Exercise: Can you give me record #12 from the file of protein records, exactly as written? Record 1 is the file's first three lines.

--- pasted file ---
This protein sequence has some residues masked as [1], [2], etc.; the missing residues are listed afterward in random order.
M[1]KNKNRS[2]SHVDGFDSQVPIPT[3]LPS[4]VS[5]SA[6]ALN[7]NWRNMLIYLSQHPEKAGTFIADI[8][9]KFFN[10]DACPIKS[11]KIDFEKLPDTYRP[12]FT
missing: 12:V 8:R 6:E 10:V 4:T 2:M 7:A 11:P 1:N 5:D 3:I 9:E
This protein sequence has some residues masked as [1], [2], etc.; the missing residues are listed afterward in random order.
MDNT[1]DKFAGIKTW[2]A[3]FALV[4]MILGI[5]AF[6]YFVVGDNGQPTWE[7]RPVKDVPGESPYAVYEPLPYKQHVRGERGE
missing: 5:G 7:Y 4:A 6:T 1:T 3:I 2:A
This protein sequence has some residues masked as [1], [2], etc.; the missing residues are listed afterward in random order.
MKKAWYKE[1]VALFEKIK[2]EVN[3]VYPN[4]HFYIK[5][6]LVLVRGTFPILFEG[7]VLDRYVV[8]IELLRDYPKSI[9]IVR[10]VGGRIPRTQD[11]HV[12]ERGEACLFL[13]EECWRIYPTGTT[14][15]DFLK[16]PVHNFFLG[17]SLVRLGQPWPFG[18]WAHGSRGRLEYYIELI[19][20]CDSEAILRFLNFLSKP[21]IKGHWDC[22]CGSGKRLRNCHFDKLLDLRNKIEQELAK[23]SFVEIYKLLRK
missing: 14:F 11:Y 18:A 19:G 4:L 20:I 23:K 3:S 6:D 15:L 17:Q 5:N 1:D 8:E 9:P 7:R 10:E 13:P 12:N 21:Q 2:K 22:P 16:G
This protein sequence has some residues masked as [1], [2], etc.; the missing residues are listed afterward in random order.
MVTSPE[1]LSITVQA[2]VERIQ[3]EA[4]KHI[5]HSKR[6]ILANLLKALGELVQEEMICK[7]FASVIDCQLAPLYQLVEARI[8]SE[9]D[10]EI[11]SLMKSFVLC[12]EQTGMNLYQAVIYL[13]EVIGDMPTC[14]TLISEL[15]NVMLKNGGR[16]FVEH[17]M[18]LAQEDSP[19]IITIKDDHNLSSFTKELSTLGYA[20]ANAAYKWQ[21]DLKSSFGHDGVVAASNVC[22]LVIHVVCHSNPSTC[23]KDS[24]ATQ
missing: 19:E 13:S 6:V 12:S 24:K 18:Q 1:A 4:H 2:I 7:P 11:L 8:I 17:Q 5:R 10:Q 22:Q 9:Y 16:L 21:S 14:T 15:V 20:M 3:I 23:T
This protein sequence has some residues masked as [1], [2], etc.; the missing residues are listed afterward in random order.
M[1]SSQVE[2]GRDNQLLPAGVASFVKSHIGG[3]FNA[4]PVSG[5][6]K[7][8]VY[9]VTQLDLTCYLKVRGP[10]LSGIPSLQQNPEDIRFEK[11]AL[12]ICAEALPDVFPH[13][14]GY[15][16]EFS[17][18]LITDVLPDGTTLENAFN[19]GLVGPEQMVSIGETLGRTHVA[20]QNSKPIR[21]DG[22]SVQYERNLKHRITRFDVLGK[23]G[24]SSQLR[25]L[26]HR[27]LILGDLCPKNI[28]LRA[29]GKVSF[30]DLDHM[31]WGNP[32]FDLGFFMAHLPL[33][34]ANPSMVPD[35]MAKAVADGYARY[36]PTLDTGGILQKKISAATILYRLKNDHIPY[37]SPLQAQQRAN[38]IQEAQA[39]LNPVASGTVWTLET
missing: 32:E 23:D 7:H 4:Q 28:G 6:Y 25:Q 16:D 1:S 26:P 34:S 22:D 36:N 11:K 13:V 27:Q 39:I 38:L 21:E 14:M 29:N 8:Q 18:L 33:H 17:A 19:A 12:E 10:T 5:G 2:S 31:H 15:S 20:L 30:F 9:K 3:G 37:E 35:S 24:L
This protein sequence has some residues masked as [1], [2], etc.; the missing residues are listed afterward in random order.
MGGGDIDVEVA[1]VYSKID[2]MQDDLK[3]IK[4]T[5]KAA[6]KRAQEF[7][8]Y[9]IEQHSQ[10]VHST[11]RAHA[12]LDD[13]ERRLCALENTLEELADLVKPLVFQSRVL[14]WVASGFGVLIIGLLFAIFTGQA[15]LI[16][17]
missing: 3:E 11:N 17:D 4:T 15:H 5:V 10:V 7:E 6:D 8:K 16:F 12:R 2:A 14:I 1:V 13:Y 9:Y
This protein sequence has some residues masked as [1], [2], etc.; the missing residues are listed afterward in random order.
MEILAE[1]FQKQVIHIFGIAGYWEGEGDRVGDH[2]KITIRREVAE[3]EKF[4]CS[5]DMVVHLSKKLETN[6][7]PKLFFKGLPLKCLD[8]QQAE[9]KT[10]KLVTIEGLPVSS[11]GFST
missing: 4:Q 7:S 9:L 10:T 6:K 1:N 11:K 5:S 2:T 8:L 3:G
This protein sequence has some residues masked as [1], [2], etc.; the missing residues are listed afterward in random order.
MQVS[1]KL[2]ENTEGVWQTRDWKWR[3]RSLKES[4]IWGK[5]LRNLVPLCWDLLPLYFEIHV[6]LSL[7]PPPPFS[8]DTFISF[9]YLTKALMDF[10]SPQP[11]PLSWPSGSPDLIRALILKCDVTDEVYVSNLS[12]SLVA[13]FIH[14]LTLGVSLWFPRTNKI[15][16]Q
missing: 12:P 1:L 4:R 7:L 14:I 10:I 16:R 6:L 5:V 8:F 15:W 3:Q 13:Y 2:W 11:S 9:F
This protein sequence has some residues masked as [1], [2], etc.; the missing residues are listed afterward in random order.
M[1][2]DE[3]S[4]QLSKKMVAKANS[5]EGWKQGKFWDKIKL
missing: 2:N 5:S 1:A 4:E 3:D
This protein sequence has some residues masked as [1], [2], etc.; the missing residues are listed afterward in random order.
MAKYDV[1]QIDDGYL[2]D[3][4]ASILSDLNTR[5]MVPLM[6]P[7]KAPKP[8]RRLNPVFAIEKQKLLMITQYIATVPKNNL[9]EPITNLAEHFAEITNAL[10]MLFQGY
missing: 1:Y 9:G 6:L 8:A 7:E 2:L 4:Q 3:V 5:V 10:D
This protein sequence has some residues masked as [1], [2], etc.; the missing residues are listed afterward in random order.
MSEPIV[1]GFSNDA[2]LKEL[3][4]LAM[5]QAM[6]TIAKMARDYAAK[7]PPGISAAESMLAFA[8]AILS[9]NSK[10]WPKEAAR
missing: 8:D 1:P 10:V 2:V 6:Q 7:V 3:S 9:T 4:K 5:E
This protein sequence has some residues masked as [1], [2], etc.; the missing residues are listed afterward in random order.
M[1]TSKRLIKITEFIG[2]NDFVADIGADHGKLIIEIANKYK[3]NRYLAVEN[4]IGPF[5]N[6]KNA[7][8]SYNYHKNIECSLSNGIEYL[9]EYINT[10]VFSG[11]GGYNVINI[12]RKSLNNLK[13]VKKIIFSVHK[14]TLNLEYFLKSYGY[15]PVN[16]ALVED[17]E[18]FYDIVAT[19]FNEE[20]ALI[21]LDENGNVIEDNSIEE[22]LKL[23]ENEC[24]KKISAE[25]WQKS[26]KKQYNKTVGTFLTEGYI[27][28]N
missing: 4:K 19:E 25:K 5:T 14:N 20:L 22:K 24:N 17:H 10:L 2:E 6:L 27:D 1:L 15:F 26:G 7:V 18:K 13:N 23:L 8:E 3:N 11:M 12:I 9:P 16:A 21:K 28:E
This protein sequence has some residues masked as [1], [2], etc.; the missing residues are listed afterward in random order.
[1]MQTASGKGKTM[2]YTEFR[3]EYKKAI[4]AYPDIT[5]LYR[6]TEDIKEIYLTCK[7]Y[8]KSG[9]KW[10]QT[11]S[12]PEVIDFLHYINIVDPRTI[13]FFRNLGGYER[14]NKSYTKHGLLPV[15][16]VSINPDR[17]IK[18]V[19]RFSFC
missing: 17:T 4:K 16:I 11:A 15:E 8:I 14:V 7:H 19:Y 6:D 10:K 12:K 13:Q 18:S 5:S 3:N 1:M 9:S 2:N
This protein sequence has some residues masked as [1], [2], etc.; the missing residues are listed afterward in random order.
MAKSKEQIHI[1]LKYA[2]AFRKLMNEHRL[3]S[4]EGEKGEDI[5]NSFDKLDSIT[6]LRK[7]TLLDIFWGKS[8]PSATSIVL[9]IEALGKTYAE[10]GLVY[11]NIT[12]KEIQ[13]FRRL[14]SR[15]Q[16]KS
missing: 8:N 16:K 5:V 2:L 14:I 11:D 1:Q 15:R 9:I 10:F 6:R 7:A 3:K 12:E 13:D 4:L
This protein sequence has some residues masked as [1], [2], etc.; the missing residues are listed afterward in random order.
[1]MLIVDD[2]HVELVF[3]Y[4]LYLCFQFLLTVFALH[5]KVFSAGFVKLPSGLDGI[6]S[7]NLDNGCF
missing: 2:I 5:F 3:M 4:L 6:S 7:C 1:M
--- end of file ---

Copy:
This protein sequence has some residues masked as [1], [2], etc.; the missing residues are listed afterward in random order.
M[1]TSKRLIKITEFIG[2]NDFVADIGADHGKLIIEIANKYK[3]NRYLAVEN[4]IGPF[5]N[6]KNA[7][8]SYNYHKNIECSLSNGIEYL[9]EYINT[10]VFSG[11]GGYNVINI[12]RKSLNNLK[13]VKKIIFSVHK[14]TLNLEYFLKSYGY[15]PVN[16]ALVED[17]E[18]FYDIVAT[19]FNEE[20]ALI[21]LDENGNVIEDNSIEE[22]LKL[23]ENEC[24]KKISAE[25]WQKS[26]KKQYNKTVGTFLTEGYI[27][28]N
missing: 4:K 19:E 25:K 5:T 14:N 20:L 22:K 24:N 17:H 10:L 2:E 6:L 27:D 1:L 15:F 26:G 7:V 18:K 13:N 23:L 8:E 3:N 11:M 12:I 9:P 16:A 21:K 28:E